Phase and Group Delay
In the previous sections we looked at the two most important frequencydomain representations for LTI digital filters, the transfer function and the frequency response:
In the next two sections we look at two alternative forms of the phase response: phase delay and group delay. After considering some examples and special cases, poles and zeros of the transfer function are discussed in the next chapter.
Phase Delay
The phase response of an LTI filter gives the radian phase shift added to the phase of each sinusoidal component of the input signal. It is often more intuitive to consider instead the phase delay, defined as
From a sinewaveanalysis point of view, if the input to a filter with frequency response is
and it can be clearly seen in this form that the phase delay expresses the phase response as a time delay in seconds.
Phase Unwrapping
In working with phase delay, it is often necessary to ``unwrap'' the phase response . Phase unwrapping ensures that all appropriate multiples of have been included in . We defined simply as the complex angle of the frequency response , and this is not sufficient for obtaining a phase response which can be converted to true time delay. If multiples of are discarded, as is done in the definition of complex angle, the phase delay is modified by multiples of the sinusoidal period. Since LTI filter analysis is based on sinusoids without beginning or end, one cannot in principle distinguish between ``true'' phase delay and a phase delay with discarded sinusoidal periods when looking at a sinusoidal output at any given frequency. Nevertheless, it is often useful to define the filter phase response as a continuous function of frequency with the property that or (for real filters). This specifies how to unwrap the phase response at all frequencies where the amplitude response is finite and nonzero. When the amplitude response goes to zero or infinity at some frequency, we can try to take a limit from below and above that frequency.
Matlab and Octave have a function called unwrap()
which
implements a numerical algorithm for phase unwrapping.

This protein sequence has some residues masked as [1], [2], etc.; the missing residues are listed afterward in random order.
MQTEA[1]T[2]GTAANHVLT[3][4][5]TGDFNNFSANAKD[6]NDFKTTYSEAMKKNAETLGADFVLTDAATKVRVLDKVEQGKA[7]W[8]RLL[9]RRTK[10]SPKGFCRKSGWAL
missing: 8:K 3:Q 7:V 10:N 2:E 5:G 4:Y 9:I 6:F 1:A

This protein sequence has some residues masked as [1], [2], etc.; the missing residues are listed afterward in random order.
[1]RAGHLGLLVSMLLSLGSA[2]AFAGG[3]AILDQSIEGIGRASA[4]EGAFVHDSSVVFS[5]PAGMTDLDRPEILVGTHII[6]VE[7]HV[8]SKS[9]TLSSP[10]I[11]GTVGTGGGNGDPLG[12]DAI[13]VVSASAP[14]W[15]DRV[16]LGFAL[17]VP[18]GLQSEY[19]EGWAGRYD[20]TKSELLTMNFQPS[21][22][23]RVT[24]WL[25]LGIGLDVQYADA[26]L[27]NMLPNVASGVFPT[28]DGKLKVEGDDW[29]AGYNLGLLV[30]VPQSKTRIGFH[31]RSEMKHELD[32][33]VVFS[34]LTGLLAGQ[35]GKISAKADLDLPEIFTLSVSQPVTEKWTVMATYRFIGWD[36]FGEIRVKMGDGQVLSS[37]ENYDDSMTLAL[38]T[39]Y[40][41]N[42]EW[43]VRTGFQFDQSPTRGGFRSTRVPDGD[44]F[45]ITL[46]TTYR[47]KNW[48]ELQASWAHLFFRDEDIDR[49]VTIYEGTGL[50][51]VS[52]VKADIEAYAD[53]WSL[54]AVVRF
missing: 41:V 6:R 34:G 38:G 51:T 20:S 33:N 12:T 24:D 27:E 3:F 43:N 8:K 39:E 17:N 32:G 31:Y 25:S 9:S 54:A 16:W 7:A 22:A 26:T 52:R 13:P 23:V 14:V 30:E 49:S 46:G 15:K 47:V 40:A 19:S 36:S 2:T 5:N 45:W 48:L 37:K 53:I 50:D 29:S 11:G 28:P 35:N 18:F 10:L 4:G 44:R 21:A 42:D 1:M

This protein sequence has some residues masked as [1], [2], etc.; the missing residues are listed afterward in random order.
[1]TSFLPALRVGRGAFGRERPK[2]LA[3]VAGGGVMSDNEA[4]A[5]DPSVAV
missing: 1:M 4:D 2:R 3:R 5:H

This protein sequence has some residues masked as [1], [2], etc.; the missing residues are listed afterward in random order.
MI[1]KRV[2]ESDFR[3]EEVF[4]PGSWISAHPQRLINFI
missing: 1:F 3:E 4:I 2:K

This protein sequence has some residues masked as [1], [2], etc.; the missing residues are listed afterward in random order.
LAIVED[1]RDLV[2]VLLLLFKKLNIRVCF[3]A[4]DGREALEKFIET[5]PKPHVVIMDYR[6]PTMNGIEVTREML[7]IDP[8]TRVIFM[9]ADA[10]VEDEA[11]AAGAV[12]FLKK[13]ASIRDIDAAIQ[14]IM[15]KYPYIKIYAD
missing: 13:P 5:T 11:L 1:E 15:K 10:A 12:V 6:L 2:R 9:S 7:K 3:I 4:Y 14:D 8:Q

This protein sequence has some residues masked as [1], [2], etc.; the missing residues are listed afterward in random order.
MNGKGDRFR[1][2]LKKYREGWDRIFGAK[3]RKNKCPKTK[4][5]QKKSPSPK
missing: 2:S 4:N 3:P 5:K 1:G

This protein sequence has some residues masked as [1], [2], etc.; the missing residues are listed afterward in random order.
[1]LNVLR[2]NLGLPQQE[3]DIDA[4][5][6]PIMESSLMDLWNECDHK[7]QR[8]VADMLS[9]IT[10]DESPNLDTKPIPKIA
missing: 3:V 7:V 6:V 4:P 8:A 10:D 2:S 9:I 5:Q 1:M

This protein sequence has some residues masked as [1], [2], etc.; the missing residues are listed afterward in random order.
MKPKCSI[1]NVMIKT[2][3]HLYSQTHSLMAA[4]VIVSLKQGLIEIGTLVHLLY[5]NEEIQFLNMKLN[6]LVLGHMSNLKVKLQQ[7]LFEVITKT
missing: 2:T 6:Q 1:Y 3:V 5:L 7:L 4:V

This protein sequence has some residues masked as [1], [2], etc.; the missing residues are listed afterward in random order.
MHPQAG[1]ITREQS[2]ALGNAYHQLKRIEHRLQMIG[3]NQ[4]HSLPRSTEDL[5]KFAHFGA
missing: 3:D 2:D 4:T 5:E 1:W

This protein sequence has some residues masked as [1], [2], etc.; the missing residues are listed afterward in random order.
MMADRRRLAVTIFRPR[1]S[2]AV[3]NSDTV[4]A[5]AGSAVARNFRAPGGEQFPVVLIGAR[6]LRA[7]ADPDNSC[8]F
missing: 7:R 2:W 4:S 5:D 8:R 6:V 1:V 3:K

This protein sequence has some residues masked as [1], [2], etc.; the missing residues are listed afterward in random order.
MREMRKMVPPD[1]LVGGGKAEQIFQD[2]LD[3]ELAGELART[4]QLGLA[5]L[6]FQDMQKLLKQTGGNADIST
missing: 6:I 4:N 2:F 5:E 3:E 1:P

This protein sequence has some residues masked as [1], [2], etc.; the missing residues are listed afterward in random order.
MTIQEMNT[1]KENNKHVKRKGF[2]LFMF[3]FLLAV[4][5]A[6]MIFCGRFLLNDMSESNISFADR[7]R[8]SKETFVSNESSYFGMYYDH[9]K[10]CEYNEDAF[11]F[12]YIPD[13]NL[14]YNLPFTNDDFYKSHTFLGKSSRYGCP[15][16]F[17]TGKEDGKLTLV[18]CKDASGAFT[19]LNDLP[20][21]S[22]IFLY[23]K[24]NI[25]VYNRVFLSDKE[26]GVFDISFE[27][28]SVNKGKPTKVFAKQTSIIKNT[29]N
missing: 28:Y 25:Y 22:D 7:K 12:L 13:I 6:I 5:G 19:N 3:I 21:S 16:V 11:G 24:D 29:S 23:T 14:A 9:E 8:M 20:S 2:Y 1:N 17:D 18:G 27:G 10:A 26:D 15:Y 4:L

Figures 7.6.2 and 7.6.2 show the effect of the
unwrap function on the phase response of the example elliptic
lowpass filter of §7.5.2, modified to contract the zeros from
the unit circle to a circle of radius in the plane:
[B,A] = ellip(4,1,20,0.5); % design lowpass filter B = B .* (0.95).^[1:length(B)]; % contract zeros by 0.95 [H,w] = freqz(B,A); % frequency response theta = angle(H); % phase response thetauw = unwrap(theta); % unwrapped phase responseIn Fig.7.6.2, the phaseresponse minimum has ``wrapped around'' to the top of the plot. In Fig.7.6.2, the phase response is continuous. We have contracted the zeros away from the unit circle in this example, because the phase response really does switch discontinuously by radians when frequency passes through a point where the phases crosses zero along the unit circle (see Fig.7.3(b)). The unwrap function need not modify these discontinuities, but it is free to add or subtract any integer multiple of in order to obtain the ``best looking'' discontinuity. Typically, for best results, such discontinuities should alternate between and , making the phase response resemble a distorted ``square wave'', as in Fig.7.3(b). A more precise example appears in Fig.10.2.
Phase
Response
Unwrapped Response

Group Delay
A more commonly encountered representation of filter phase response is called the group delay, defined by
An example of a linear phase response is that of the simplest lowpass filter, . Thus, both the phase delay and the group delay of the simplest lowpass filter are equal to half a sample at every frequency.